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PART 6: Growing in Intimacy » In matters of dating or courtship, I generally recommend that people either get married or break up within a year or so of beginning a dating relationship.
I also believe that this recommendation applies with equal force to single men and women in college.
I've arrived at this conclusion by thinking through a number of biblical principles.
We might even say that getting to know one another better and more deeply is (up to a certain limited point, of course) the very of a dating relationship.When two people are dating — especially when it's going well and two people are really into one another — the desire to spend more and more time together, to know each other better and better, to confide in each other more and more often and exclusively, is overwhelming.As your general comfort level around each other rises, that momentum grows even more. We'll assume, per another clear principle from Scripture, that both members of our college couple are Christians.On most college campuses, that likely puts the two of you in the same relatively small social circle.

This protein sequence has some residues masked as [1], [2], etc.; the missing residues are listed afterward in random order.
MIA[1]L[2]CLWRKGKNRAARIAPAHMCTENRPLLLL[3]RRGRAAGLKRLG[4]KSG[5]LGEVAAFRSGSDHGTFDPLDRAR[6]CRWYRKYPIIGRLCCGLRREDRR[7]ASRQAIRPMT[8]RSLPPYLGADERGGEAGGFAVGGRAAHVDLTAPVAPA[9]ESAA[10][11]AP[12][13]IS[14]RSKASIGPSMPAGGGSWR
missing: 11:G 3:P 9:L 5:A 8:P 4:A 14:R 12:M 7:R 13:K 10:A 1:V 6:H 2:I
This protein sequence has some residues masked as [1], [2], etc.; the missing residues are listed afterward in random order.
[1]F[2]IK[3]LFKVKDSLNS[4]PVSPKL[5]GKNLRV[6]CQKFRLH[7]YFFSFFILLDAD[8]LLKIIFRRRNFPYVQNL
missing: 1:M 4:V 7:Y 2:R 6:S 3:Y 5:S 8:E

Perhaps both of you are active in the same campus ministry, you go to the same church.Over time, maybe you take some of the same classes, live near one another, etc.In that context, living with the desires I've just described, how likely do you think it is that over the course of two or three or four years — some couples date over most of their college years — you will be able to maintain enough emotional discipline and distance to avoid acting emotionally and relationally "married"?I've spoken to numerous "long-dating" couples, in college and beyond, who other than living together, could do little to intertwine their lives any more than they already are.